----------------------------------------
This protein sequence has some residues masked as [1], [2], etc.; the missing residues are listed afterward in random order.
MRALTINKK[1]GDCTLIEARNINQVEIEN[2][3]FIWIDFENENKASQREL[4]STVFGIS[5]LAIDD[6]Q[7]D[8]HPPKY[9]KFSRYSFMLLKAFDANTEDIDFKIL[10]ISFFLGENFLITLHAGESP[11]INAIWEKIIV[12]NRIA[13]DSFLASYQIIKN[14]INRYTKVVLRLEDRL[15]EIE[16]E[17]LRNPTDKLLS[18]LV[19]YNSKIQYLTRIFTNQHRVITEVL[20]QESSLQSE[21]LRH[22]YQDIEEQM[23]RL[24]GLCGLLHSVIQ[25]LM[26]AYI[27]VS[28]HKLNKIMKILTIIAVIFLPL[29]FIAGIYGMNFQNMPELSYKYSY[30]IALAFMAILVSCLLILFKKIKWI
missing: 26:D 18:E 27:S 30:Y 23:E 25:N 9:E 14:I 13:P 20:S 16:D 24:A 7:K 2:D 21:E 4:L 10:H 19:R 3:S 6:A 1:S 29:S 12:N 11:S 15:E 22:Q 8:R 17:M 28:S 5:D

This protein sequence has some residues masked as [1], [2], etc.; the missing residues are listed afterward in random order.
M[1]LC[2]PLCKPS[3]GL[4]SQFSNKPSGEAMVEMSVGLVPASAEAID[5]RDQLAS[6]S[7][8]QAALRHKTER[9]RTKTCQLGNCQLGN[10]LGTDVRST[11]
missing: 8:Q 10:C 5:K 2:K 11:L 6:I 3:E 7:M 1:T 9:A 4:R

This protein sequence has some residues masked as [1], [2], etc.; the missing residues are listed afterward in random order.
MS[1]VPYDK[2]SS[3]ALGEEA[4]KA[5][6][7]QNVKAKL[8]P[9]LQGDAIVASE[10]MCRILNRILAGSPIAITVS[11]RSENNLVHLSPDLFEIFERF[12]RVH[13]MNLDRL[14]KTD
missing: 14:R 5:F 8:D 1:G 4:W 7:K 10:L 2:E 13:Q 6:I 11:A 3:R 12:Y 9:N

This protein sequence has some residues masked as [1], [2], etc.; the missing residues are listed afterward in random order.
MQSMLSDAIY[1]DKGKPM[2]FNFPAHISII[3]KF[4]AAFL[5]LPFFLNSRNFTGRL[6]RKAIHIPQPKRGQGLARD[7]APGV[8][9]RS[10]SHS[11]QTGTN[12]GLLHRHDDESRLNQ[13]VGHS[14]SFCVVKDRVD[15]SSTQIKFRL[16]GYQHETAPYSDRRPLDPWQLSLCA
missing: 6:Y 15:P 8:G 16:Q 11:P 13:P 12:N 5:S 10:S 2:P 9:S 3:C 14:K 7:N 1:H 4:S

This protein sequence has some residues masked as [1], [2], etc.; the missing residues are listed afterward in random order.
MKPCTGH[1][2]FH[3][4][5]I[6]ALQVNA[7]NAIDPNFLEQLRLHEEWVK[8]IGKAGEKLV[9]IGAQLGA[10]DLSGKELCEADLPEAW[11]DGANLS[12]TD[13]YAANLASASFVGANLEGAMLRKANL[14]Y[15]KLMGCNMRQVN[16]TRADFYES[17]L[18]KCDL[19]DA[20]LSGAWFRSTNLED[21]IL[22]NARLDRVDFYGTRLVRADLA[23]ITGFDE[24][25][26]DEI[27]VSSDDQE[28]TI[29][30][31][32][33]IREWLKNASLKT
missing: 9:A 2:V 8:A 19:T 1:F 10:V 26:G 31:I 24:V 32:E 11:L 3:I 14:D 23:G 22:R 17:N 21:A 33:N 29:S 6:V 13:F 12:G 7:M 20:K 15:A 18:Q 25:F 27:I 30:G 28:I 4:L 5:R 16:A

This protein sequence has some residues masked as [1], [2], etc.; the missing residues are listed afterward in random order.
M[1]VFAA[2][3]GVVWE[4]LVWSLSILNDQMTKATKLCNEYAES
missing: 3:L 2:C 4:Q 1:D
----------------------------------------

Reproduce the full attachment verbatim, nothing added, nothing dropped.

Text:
This protein sequence has some residues masked as [1], [2], etc.; the missing residues are listed afterward in random order.
MRALTINKK[1]GDCTLIEARNINQVEIEN[2][3]FIWIDFENENKASQREL[4]STVFGIS[5]LAIDD[6]Q[7]D[8]HPPKY[9]KFSRYSFMLLKAFDANTEDIDFKIL[10]ISFFLGENFLITLHAGESP[11]INAIWEKIIV[12]NRIA[13]DSFLASYQIIKN[14]INRYTKVVLRLEDRL[15]EIE[16]E[17]LRNPTDKLLS[18]LV[19]YNSKIQYLTRIFTNQHRVITEVL[20]QESSLQSE[21]LRH[22]YQDIEEQM[23]RL[24]GLCGLLHSVIQ[25]LM[26]AYI[27]VS[28]HKLNKIMKILTIIAVIFLPL[29]FIAGIYGMNFQNMPELSYKYSY[30]IALAFMAILVSCLLILFKKIKWI
missing: 26:D 18:E 27:S 30:Y 23:E 25:N 9:E 14:I 13:P 20:S 16:D 24:A 7:K 2:D 21:E 4:L 10:H 19:R 3:S 6:A 1:S 29:S 12:N 11:S 15:E 22:Q 8:R 17:M 28:S 5:D

This protein sequence has some residues masked as [1], [2], etc.; the missing residues are listed afterward in random order.
M[1]LC[2]PLCKPS[3]GL[4]SQFSNKPSGEAMVEMSVGLVPASAEAID[5]RDQLAS[6]S[7][8]QAALRHKTER[9]RTKTCQLGNCQLGN[10]LGTDVRST[11]
missing: 8:Q 10:C 5:K 2:K 11:L 6:I 3:E 7:M 1:T 9:A 4:R

This protein sequence has some residues masked as [1], [2], etc.; the missing residues are listed afterward in random order.
MS[1]VPYDK[2]SS[3]ALGEEA[4]KA[5][6][7]QNVKAKL[8]P[9]LQGDAIVASE[10]MCRILNRILAGSPIAITVS[11]RSENNLVHLSPDLFEIFERF[12]RVH[13]MNLDRL[14]KTD
missing: 14:R 5:F 8:D 1:G 4:W 7:K 10:L 2:E 13:Q 6:I 11:A 3:R 12:Y 9:N

This protein sequence has some residues masked as [1], [2], etc.; the missing residues are listed afterward in random order.
MQSMLSDAIY[1]DKGKPM[2]FNFPAHISII[3]KF[4]AAFL[5]LPFFLNSRNFTGRL[6]RKAIHIPQPKRGQGLARD[7]APGV[8][9]RS[10]SHS[11]QTGTN[12]GLLHRHDDESRLNQ[13]VGHS[14]SFCVVKDRVD[15]SSTQIKFRL[16]GYQHETAPYSDRRPLDPWQLSLCA
missing: 6:Y 15:P 8:G 16:Q 11:P 13:P 12:N 5:S 10:S 2:P 9:S 3:C 14:K 7:N 1:H 4:S

This protein sequence has some residues masked as [1], [2], etc.; the missing residues are listed afterward in random order.
MKPCTGH[1][2]FH[3][4][5]I[6]ALQVNA[7]NAIDPNFLEQLRLHEEWVK[8]IGKAGEKLV[9]IGAQLGA[10]DLSGKELCEADLPEAW[11]DGANLS[12]TD[13]YAANLASASFVGANLEGAMLRKANL[14]Y[15]KLMGCNMRQVN[16]TRADFYES[17]L[18]KCDL[19]DA[20]LSGAWFRSTNLED[21]IL[22]NARLDRVDFYGTRLVRADLA[23]ITGFDE[24][25][26]DEI[27]VSSDDQE[28]TI[29][30][31][32][33]IREWLKNASLKT
missing: 9:A 2:V 8:A 19:T 1:F 10:V 26:G 31:I 24:V 32:E 11:L 3:I 14:D 23:G 22:R 17:N 21:A 33:N 29:S 6:V 13:F 12:G 7:M 20:K 15:A 18:Q 25:F 27:I 30:G 28:I 4:L 5:R 16:A

This protein sequence has some residues masked as [1], [2], etc.; the missing residues are listed afterward in random order.
M[1]VFAA[2][3]GVVWE[4]LVWSLSILNDQMTKATKLCNEYAES
missing: 3:L 2:C 4:Q 1:D